Last Updated by Richbrite on May 20th, 2021 at 02:02 pm
The current pandemic has greatly impacted our ability to work. Many of us are spending a lot more time at home, and some of us may have had our incomes cut.
If you have equity in your home, accessing it may be a good option. You can restructure your debt, improve your home, or both.
1. Cheaper Borrowing
Taking advantage of an FHE cashout refinance can reduce the amount you spend overall on your bills. For example, if you have been paying steadily on your mortgage for at least 12 months, you may qualify a refinance. If you’re up to date on your mortgage but only paying the minimum on your other bills, you’re probably not getting ahead.
If you have $10,000 in credit card debt, you may find that you can only make the minimum, so the interest rates are keeping your overall debt about the same.
More than 40% of American households carry credit card debt over each month. By taking money out of the equity of your home, you can wipe out this credit card debt, greatly reduce the amount you have to spend each month on your bills, and cut back on the interest you pay overall.
2. Simpler Qualifying
An FHA mortgage is easier to qualify for than a conventional mortgage. If you’ve been current for a year, your credit score will not have as big an impact on your ability to get an FHA refinance than it would on a conventional loan.
Be aware that the most you can borrow is 80% of the value of your home. If you’ve been in the home long enough for it to appreciate in value, or if you’ve made improvements to boost the value of the house, you may be able to borrow more than your original mortgage.
The money from an FHA refinance goes to two places. First off, it replaces your original mortgage by paying it off. Secondly, you get a check for the difference to do with as you please, though debt consolidations and home improvements are the most common reasons for a refinance.
3. Go From Unsecured Debt to Secured Debt
If your credit score is dropping because of signature loans, predatory lending, or credit card debt, an FHA cashout refinance is a great option. The reason that unsecured debt, or debt that has no collateral tied to it, is so much more expensive in terms of interest is that unsecured debt is riskier for the lender.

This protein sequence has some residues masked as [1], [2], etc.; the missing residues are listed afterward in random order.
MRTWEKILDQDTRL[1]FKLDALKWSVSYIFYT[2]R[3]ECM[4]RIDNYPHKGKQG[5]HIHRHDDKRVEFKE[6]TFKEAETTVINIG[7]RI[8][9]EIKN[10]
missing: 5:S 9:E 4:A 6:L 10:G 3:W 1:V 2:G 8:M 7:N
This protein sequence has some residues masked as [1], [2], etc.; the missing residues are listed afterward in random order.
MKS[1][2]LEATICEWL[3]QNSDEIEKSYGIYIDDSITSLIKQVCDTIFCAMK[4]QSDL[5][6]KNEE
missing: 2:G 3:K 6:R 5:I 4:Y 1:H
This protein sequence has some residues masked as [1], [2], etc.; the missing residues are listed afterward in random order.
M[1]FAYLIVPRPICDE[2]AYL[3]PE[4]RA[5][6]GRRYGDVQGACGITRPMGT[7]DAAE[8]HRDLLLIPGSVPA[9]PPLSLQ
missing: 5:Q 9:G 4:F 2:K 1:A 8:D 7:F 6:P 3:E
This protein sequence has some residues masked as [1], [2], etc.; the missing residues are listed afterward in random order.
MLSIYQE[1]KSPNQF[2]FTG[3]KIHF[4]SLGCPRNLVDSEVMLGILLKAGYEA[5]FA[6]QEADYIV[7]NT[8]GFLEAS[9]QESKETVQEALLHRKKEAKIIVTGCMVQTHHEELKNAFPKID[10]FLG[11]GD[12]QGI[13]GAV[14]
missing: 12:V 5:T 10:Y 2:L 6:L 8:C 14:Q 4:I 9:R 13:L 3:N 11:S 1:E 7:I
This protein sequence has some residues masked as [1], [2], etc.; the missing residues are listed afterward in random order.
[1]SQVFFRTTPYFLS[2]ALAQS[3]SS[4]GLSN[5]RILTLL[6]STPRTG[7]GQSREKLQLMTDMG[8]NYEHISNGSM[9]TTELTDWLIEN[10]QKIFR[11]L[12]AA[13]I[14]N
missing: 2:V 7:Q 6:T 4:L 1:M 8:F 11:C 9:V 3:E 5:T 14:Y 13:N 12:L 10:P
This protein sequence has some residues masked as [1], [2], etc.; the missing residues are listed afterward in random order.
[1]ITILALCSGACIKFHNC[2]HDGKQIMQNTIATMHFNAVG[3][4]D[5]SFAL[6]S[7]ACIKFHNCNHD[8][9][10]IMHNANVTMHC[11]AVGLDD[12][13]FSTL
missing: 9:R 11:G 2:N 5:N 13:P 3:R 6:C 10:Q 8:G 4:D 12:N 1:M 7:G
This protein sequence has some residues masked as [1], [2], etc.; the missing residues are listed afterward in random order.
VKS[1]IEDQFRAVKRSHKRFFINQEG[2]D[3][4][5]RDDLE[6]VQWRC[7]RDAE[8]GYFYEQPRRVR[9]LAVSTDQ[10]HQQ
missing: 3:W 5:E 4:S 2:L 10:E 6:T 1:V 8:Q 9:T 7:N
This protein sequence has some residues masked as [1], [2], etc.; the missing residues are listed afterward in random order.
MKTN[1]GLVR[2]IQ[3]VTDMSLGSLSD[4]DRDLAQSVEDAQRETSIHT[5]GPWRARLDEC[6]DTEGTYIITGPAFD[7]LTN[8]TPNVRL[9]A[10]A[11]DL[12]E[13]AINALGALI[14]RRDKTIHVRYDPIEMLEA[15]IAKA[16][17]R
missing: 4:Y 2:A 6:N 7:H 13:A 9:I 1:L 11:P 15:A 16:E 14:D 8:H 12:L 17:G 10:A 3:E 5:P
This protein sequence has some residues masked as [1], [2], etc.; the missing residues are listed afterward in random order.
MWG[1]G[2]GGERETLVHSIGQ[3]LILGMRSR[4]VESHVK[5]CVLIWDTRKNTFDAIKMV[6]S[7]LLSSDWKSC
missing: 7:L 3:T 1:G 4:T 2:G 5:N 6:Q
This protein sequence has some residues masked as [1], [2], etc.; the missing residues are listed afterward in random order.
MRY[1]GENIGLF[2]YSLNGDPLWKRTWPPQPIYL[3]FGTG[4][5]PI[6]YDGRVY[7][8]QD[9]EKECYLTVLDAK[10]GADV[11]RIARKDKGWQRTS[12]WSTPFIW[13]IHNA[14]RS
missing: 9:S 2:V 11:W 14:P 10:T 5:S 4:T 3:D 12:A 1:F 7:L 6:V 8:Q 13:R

Take your FHA refinance cash and put it in the bank. Then you can either snowball your other debt, which means to pay off the smallest debt to the largest debt. Take out as many small debts as possible, and once the refinance cash is gone, roll all those minimum payments into bigger payments on the larger debts. As long as you’re tackling unsecured debt, you’ll make good progress on your credit rating.
You can also avalanche your debt, or pay it off by the highest interest rate. It should be noted that a debt avalanche takes a bit more patience. It’s exciting to wipe out small debts and see the balance go to zero. Avalanching isn’t as thrilling.
4. Become a Saver
If you have your mortgage at a bank, set up a savings account there and load the account with at least one payment. Continue to make your payments as usual, letting that money sit there. If you’re not good at saving, or if you are but your spouse isn’t, hide the money so only the frugal spouse can view the balance. As you can, add to this balance.
5. Control Your Thoughts About Money
If you’ve always thought of yourself as a person with no money, having money in the bank can be downright weird. Becoming a saver takes a completely different mindset. Be patient with yourself and take comfort in the knowledge that if something goes seriously wrong, you have an extra house payment at your disposal to keep a roof over your head while you work it out.
Get used to having this money parked in the account. Aim for two mortgage payments when you have some extra. If you have some equity and would like to improve your home, wipe out unsecured debt, or take other steps to get on a stronger financial footing, now is the time. Carefully review the sale prices of homes in your area. Talk to your banker about an FHA refinance.